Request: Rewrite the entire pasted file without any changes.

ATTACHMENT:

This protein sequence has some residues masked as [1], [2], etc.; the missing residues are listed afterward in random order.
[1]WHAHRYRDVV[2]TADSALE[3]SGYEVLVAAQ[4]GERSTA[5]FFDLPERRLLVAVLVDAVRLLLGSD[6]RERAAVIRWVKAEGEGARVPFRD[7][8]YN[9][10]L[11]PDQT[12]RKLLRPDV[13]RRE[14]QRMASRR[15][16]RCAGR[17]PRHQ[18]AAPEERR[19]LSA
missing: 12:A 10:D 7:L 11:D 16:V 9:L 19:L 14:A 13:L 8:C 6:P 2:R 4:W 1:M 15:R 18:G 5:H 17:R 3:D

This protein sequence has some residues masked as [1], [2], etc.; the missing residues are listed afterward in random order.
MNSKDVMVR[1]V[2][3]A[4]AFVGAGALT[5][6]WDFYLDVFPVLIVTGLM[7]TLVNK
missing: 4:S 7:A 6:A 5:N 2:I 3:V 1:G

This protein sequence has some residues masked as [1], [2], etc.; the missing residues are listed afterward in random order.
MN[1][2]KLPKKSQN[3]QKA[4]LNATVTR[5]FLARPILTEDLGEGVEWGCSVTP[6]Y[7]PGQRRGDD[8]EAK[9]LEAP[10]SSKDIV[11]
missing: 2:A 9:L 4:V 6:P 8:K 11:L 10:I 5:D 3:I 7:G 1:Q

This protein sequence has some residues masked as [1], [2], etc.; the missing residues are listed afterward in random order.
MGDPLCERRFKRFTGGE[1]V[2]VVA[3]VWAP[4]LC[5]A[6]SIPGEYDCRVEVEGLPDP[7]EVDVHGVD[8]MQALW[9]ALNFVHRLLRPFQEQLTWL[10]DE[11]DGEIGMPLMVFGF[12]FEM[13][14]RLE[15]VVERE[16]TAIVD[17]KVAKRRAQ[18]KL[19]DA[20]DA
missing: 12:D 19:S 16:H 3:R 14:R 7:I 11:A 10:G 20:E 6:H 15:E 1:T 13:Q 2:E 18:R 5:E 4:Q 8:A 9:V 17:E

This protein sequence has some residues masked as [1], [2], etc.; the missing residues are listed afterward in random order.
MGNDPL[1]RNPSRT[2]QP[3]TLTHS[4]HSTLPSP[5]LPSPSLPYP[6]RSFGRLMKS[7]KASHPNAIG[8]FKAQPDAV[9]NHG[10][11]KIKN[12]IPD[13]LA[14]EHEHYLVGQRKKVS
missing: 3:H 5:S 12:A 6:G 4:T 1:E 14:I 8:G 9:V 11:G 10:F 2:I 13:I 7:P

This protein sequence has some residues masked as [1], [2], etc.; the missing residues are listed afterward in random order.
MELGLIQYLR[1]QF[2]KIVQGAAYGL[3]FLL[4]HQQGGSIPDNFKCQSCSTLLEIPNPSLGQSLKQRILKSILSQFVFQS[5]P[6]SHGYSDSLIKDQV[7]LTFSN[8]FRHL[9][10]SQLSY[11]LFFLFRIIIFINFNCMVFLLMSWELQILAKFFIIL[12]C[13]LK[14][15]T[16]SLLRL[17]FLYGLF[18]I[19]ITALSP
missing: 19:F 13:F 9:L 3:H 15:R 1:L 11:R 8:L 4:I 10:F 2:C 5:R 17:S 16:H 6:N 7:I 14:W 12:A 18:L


This protein sequence has some residues masked as [1], [2], etc.; the missing residues are listed afterward in random order.
[1]WHAHRYRDVV[2]TADSALE[3]SGYEVLVAAQ[4]GERSTA[5]FFDLPERRLLVAVLVDAVRLLLGSD[6]RERAAVIRWVKAEGEGARVPFRD[7][8]YN[9][10]L[11]PDQT[12]RKLLRPDV[13]RRE[14]QRMASRR[15][16]RCAGR[17]PRHQ[18]AAPEERR[19]LSA
missing: 12:A 10:D 7:L 11:D 16:V 9:L 19:L 14:A 13:L 8:C 6:P 2:R 4:W 1:M 15:R 18:G 5:H 17:R 3:D

This protein sequence has some residues masked as [1], [2], etc.; the missing residues are listed afterward in random order.
MNSKDVMVR[1]V[2][3]A[4]AFVGAGALT[5][6]WDFYLDVFPVLIVTGLM[7]TLVNK
missing: 4:S 7:A 6:A 5:N 2:I 3:V 1:G

This protein sequence has some residues masked as [1], [2], etc.; the missing residues are listed afterward in random order.
MN[1][2]KLPKKSQN[3]QKA[4]LNATVTR[5]FLARPILTEDLGEGVEWGCSVTP[6]Y[7]PGQRRGDD[8]EAK[9]LEAP[10]SSKDIV[11]
missing: 2:A 9:L 4:V 6:P 8:K 11:L 10:I 5:D 3:I 7:G 1:Q

This protein sequence has some residues masked as [1], [2], etc.; the missing residues are listed afterward in random order.
MGDPLCERRFKRFTGGE[1]V[2]VVA[3]VWAP[4]LC[5]A[6]SIPGEYDCRVEVEGLPDP[7]EVDVHGVD[8]MQALW[9]ALNFVHRLLRPFQEQLTWL[10]DE[11]DGEIGMPLMVFGF[12]FEM[13][14]RLE[15]VVERE[16]TAIVD[17]KVAKRRAQ[18]KL[19]DA[20]DA
missing: 12:D 19:S 16:H 3:R 14:R 7:I 11:A 10:G 20:E 6:H 15:E 1:T 13:Q 2:E 18:R 5:E 4:Q 8:A 9:V 17:E

This protein sequence has some residues masked as [1], [2], etc.; the missing residues are listed afterward in random order.
MGNDPL[1]RNPSRT[2]QP[3]TLTHS[4]HSTLPSP[5]LPSPSLPYP[6]RSFGRLMKS[7]KASHPNAIG[8]FKAQPDAV[9]NHG[10][11]KIKN[12]IPD[13]LA[14]EHEHYLVGQRKKVS
missing: 3:H 5:S 12:A 6:G 4:T 1:E 14:I 8:G 9:V 11:G 10:F 2:I 13:I 7:P

This protein sequence has some residues masked as [1], [2], etc.; the missing residues are listed afterward in random order.
MELGLIQYLR[1]QF[2]KIVQGAAYGL[3]FLL[4]HQQGGSIPDNFKCQSCSTLLEIPNPSLGQSLKQRILKSILSQFVFQS[5]P[6]SHGYSDSLIKDQV[7]LTFSN[8]FRHL[9][10]SQLSY[11]LFFLFRIIIFINFNCMVFLLMSWELQILAKFFIIL[12]C[13]LK[14][15]T[16]SLLRL[17]FLYGLF[18]I[19]ITALSP
missing: 19:F 13:F 9:L 3:H 15:R 1:L 11:R 8:L 4:I 10:F 2:C 5:R 17:S 16:H 6:N 7:I 14:W 12:A 18:L